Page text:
Modality, Weights, and Inconsistent Premise Sets
Research output: Contribution to journal › Article › peer-review
Colleges, School and Institutes
It is a commonplace that some of our desires are stronger than others; that certain values and norms are more important than others; and that states of affairs can be more likely than others. Some authors have claimed that the classic premise semantics for modals in linguistic semantics fails to capture how the truth-conditions of modal sentences can be sensitive to such differences in strength and priority. I develop an interpretation of the classic premise semantic framework that captures various ways in which weights and priorities can affect the interpretation of modals. Modals, on the standard semantics, receive their interpretation from contextually supplied functions from worlds to premise sets (“conversational backgrounds”). I propose that we understand these functions as encoding the content of an intuitively relevant body of considerations (conditional norms, preferences, expectations, etc.). The resulting world-indexed premise sets that figure in the truth-conditions of modal sentences represent what follows from these considerations given the relevant circumstances in the evaluation world. Facts about weights and priorities are encoded not in the individual premise sets (or in additional operations defined on them), but in how premise sets are assigned across worlds by the given conversational background. Next I offer one way of extending the account to certain comparative modal sentences. The proposed analysis captures various inference patterns involving modal auxiliaries, comparatives, and equatives, improving on certain previous approaches to graded modality within the classic framework. The paper concludes with several theoretical reflections on the relation between the semantics of modals and the logic of weights and priorities. The account developed in this paper locates a crucial role for research on proper reasoning involving weights and priorities without building the findings of this research into the conventional meaning of modal language.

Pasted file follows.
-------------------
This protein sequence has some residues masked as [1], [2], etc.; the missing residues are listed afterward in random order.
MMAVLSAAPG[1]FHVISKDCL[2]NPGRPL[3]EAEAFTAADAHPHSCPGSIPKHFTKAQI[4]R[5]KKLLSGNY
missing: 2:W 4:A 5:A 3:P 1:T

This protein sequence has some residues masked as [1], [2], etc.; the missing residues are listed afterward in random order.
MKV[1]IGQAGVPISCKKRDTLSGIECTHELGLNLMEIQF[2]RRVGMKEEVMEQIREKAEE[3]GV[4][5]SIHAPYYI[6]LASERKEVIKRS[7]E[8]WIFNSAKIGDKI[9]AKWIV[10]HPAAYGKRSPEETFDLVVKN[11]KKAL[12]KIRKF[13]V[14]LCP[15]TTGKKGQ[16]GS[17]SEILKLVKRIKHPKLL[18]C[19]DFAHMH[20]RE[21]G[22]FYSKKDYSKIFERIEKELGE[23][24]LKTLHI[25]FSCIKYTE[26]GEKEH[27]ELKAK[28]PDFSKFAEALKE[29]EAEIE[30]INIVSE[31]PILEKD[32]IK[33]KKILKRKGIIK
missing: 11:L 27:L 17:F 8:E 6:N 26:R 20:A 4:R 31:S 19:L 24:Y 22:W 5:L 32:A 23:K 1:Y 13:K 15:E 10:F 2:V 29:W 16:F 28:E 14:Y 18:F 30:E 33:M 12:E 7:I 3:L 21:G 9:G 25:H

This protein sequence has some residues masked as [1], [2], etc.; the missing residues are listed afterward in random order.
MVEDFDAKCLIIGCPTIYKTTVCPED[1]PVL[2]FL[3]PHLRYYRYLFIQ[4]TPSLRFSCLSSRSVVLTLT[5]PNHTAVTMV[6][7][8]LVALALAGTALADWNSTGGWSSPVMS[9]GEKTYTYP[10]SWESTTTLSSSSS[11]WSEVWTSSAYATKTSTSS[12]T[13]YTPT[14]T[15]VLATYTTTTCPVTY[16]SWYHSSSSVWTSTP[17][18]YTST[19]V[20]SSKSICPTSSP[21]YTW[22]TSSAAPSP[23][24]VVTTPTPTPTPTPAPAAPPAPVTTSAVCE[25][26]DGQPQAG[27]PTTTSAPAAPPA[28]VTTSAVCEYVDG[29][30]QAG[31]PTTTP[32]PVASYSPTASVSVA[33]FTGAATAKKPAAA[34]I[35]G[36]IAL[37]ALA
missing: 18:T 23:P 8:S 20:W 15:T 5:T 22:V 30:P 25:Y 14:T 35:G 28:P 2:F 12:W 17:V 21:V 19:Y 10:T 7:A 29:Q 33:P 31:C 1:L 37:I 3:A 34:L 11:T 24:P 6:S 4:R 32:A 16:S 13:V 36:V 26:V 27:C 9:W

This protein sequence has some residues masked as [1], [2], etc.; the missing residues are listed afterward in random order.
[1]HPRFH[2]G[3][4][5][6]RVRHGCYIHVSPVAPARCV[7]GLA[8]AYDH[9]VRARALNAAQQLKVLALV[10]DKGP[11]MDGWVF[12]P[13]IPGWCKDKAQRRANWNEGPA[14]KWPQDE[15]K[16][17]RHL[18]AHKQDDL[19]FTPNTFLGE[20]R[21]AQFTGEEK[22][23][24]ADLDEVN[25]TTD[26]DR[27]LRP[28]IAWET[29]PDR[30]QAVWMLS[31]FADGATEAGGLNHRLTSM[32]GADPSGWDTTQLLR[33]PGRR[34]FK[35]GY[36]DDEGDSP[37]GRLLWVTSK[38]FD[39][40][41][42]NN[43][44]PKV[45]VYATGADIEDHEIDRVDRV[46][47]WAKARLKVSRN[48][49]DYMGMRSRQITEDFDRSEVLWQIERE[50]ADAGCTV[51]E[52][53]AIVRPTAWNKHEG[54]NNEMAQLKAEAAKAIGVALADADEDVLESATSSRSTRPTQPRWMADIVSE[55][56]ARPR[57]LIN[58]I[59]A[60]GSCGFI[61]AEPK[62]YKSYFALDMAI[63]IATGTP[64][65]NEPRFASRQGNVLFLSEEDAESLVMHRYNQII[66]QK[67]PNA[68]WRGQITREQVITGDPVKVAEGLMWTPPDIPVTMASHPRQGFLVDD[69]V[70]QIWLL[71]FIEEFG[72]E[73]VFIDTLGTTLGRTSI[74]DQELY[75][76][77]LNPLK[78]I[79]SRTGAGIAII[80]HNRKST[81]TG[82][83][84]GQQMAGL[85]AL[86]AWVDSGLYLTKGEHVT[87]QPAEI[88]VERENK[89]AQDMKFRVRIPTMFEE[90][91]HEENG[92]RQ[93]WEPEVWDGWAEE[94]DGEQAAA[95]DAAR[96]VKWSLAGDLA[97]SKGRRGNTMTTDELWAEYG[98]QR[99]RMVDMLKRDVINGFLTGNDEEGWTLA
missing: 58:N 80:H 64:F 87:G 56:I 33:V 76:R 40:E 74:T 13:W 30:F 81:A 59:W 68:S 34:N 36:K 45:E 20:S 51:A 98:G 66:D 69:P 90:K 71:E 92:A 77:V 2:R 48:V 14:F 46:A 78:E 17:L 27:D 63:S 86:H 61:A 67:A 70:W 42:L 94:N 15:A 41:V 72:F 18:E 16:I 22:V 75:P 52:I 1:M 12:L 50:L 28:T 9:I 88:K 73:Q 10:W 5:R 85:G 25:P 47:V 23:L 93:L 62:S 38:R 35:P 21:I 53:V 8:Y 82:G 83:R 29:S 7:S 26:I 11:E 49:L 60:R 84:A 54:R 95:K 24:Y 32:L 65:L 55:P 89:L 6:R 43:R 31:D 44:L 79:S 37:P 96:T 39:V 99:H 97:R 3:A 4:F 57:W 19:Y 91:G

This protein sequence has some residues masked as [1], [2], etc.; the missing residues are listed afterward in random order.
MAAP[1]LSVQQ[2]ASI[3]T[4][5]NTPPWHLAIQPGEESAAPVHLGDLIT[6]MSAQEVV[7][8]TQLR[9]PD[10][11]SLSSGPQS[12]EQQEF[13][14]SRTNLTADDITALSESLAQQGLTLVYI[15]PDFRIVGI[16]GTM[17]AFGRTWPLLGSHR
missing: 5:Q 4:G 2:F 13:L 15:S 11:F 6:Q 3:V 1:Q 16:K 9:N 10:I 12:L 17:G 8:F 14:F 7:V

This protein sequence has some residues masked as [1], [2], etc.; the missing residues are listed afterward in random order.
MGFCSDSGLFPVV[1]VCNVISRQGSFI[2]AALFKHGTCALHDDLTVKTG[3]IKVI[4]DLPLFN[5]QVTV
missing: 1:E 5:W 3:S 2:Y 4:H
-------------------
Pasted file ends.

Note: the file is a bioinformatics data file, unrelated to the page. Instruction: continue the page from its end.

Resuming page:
|Journal||Journal of Semantics|
|Early online date||23 Sep 2017|
|Publication status||Published - Nov 2017|